Posted on July 28, 2017, by Travis Pulver
Playing in the NFL is not an easy gig. The competition is fierce, the game itself intense, and the chance your career could end on the next play high. This fact is not lost on most players and drives them to maximize their earning potential while they can. Pittsburgh Steelers running back Le’Veon Bell has made it clear he intends to do just that.
New York Giants wide receiver Odell Beckham Jr. made it clear in a recent video posted to UNINTERRUPTED that he is going to do the same. They are both out of their minds; Beckham Jr. more so than Bell.
Earlier this month, when the deadline for long-term deals with franchise-tagged players came and went, there was a lot of talk about Le’Veon Bell’s contract expectations. He was already set to be the highest paid running back in the NFL, but that wasn’t enough for him. Bell wants to a salary more in line with his production; according to one of his song lyrics, he wants $15 million a season.
The Steelers were supposedly set to pay Bell $42 million over the next three years with $30 million coming in the first two years and a five-year average higher than $12 million. Bell thinks he is worth more so he turned it down.
If that deal is not enough for Bell, he is never going to be happy with the Steelers offer. The Steelers are never going to offer him $15 million a year over the course of a long-term deal. It just doesn’t make sense to offer a player whose last three seasons ended due to an injury that kind of money.
Yes, his production is excellent when he is healthy. He just isn’t healthy enough. It would be crazy to do so—but not crazier than what Odell Beckham Jr. wants.
He wants to be the highest paid player in the NFL (h/t NFL).
“I believe that I will be hopefully not just the highest-paid receiver in the league, but the highest paid, period.”
Under the rookie wage scale, Beckham Jr. is grossly underpaid. This season he is set to make just $1.8 million; next season he’ll get $8.5 million. The fact that he and guys like him are getting paid so much less than they are worth angers some players. But rather than be mad at the owners, they should be mad at the plethora of young guys before them that negotiated huge rookie contracts but never lived up to them.
Before players get mad at owners not paying the OBJ’s of the game what they are worth, they should be angry at JaMarcus Russell, Charles Rogers, Tim Couch, and Ryan Leaf.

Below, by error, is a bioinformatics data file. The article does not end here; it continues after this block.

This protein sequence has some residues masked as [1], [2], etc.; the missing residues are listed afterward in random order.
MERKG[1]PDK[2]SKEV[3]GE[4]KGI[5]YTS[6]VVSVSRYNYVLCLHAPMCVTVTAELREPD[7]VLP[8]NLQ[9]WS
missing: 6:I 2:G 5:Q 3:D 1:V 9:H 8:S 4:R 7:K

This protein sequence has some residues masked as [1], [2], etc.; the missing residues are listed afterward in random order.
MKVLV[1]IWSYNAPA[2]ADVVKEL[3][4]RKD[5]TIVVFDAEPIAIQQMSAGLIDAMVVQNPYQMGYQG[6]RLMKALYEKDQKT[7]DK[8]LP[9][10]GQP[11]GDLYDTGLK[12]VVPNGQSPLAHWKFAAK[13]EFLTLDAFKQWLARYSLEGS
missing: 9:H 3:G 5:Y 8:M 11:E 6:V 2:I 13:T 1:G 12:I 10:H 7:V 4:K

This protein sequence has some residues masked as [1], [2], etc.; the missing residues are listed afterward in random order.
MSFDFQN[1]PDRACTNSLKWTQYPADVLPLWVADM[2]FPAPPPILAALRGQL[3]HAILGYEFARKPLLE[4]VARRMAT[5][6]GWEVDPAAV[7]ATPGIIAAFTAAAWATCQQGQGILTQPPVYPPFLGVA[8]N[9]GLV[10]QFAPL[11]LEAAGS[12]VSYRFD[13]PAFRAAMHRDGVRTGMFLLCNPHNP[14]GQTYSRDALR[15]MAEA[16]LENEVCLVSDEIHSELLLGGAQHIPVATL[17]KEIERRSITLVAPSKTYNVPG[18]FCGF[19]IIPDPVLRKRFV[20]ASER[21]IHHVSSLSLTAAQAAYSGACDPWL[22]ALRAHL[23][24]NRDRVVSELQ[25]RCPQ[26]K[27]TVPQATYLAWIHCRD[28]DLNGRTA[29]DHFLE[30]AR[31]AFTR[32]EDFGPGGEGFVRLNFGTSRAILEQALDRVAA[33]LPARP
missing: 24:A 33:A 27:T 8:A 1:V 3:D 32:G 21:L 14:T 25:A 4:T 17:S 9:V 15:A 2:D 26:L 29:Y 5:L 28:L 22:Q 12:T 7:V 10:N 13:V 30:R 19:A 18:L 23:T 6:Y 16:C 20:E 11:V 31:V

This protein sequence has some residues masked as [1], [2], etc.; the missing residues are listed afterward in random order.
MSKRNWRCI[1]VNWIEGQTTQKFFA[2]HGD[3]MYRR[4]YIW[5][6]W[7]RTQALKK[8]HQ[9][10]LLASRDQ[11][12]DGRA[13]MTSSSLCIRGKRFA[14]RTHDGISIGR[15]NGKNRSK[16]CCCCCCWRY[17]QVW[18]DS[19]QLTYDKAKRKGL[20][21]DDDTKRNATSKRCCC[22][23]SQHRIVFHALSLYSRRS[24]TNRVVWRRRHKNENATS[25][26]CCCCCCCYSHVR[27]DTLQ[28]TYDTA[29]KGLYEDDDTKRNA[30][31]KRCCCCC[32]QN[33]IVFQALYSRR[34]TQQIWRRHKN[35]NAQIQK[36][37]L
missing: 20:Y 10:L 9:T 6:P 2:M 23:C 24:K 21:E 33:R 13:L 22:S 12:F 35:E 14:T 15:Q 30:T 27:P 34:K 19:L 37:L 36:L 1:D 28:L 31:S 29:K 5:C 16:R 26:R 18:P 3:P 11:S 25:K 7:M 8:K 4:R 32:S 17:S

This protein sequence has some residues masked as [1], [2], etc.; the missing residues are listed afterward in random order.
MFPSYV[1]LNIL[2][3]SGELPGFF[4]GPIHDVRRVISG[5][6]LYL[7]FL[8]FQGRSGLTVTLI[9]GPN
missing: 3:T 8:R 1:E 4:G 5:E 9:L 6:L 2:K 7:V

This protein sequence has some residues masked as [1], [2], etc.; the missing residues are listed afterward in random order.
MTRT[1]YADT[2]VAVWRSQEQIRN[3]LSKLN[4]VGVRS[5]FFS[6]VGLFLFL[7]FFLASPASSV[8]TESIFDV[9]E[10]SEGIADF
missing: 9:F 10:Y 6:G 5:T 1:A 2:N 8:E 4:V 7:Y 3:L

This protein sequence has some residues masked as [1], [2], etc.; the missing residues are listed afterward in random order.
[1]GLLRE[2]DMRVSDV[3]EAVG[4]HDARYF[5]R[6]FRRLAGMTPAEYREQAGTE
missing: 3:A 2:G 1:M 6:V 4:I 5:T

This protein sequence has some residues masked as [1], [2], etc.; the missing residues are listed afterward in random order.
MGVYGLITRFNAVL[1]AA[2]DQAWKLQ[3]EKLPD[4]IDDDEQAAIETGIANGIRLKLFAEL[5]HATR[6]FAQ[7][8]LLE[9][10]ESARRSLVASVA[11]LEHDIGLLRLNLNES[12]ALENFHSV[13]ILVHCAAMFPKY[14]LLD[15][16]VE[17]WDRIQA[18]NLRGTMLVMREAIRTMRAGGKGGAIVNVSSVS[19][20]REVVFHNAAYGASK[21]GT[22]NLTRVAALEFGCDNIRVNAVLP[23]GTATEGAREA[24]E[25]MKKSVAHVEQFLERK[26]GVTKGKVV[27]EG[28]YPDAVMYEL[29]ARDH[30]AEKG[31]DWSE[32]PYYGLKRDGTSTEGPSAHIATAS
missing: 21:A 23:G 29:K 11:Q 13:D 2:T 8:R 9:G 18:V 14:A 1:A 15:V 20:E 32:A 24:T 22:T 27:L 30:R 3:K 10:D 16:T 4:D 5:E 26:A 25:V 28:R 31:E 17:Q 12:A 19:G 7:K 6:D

Okay—so there is a reason for the status quo being what it is. But what about Beckham Jr.’s future? He certainly deserves to be paid well. The question is how well.
As far as wide receivers go, the top earner is Pittsburgh’s Antonio Brown at $17 million a season followed by A.J. Green ($15 million), and Julio Jones ($14.25 million). Beckham Jr.’s production has not been as good as Brown or Jones. It would be hard to make an argument for OBJ to be paid more. Green, however, has not been nearly as productive (partially due to injuries).
But he doesn’t want just to be the highest paid receiver. He wants to be the highest paid player in the NFL.
Right now, that honor goes to Oakland Raiders quarterback Derek Carr at $25 million a season. But that number is likely going to get higher once Kirk Cousins, Matthew Stafford, Aaron Rodgers, and Drew Brees sign new deals.
Does that mean the Giants better sign him to a new deal now while the number is lower?
The bottom line is he simply isn’t worth it. If he was the best wide receiver in the game, he might have an argument, but he isn’t. That can’t be blamed on the quarterback situation; Eli Manning is one of the better quarterbacks in the game. Could he be making Eli look better than he is? Absolutely. But then an argument could also be made that Eli makes him look better than he is.
Did DeAndre Hopkins make Brock Osweiler look better than he is last season? No.
Teams are not going to spend that kind of money on any position other than a quarterback. No other position—including wide receiver — is important enough to demand it.